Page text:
I LOVED my job as a pediatric nurse. I think nursing in general is a pretty rewarding career to pick, but with kids, it’s just totally different. I always knew I would be doing something with either kids or animals, but I guess I didn’t necessarily know what. I was supposed to go to college for Large Animal Science, with hopes of becoming a veterinarian. But that didn’t pan out. I met C the summer before, and sort of decided it was a REALLY LONG time to be in school. There are days I regret that decision. But there are also days that I think about how much it would suck that I would STILL be in school.
Either path I would’ve chosen would most certainly had taught me life lessons. But I think nursing, especially working with tiny humans has taught me so much more than I could have ever imagined.
Trust your gut. In so many different ways. In the way that you know something is wrong, even if you don’t know what it is. And, in the way that if you have a rumbly tummy…. get to the bathroom. STAT.
Laugh. Frequently. Tiny humans are funny. They make you laugh, seriously, all day long. I have so many stories I could pull out of my back pocket about funny things kids (even teenagers) have said to me throughout the years. They teach you to look at the world so differently. Even though their question might be hysterical to us, it makes you take a step back and think, “Well, gosh darn. If I hadn’t seen that before, I’d think it was tootin’ funny, too!”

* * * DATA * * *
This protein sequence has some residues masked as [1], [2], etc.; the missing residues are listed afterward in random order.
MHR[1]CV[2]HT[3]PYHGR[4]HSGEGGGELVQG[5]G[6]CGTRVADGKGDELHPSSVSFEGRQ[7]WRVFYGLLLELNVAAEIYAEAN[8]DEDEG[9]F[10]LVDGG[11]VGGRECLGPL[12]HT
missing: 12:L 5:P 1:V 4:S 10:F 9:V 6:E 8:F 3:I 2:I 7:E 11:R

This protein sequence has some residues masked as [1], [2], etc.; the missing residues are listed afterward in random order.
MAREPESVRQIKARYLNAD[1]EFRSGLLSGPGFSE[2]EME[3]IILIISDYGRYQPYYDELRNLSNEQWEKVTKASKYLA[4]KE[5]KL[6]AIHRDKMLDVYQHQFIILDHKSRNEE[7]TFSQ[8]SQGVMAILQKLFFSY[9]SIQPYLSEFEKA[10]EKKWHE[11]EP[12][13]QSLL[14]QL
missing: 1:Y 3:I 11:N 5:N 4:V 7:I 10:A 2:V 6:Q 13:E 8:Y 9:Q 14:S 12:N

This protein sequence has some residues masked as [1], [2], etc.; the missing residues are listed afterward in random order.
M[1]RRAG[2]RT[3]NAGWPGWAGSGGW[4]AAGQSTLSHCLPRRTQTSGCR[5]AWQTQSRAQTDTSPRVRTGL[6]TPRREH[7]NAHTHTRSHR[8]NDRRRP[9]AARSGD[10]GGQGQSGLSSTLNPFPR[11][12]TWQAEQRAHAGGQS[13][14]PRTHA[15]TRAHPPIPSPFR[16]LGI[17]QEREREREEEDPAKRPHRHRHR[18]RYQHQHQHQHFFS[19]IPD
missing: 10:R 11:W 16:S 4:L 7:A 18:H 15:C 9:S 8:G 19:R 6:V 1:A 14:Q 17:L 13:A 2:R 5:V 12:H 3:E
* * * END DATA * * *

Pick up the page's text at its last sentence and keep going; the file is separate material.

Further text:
Learn something new everyday. Medicine in general is an ever evolving career. Things are always changing. Just when you think you know everything, something new comes out. It keeps your brain functioning. And it’s fun!
Be flexible. As I said, things are constantly changing, so you have to be ready to go with the flow. And even more so with kids. You need to check their weight right now? Well, turns out they have to pee. Like. RIGHT NOW. Maybe you think you know the best way to take a blood pressure? Wait til you have an autistic kid sitting on the table. I’d be willing to bet that mom, although she doesn’t know HOW to take a blood pressure, she surely can tell you the best way to do it with HER kid. Bottom line? You don’t know everything. And you never will. So listen to others who are more experienced.
Sh*t happens. And I mean that in the nicest way. Both figuratively and physically. Working with the tiniest humans is tough. When you need to take their temperature (rectally) they end up pooping everywhere. But, you go with it. Life’s too short to worry about spilt milk…. er….poop.
Yeah, I miss my job. My life has changed a lot. But not really. Instead of getting up early, getting dressed in scrubs and driving to work, now I get up early, get dressed in sweats and ‘walk’ to work (aka A’s bedroom). Before, I ran around answering to a doctor, taking care of other peoples kids, micro managing the doc’s schedule all day. Now, I run around all day answering to a 12 month old, cleaning up toys, and micro manage not only MY schedule, but hers and C’s. In a lot of ways, it is still working. Just a different kind of work. And everything I learned from working those 5 years before A? Made me a much better parent. Because not only do I have a strong enough medical background that I can pretty much diagnose and treat anything at home, but I also have the life lessons and skills to maturely handle it.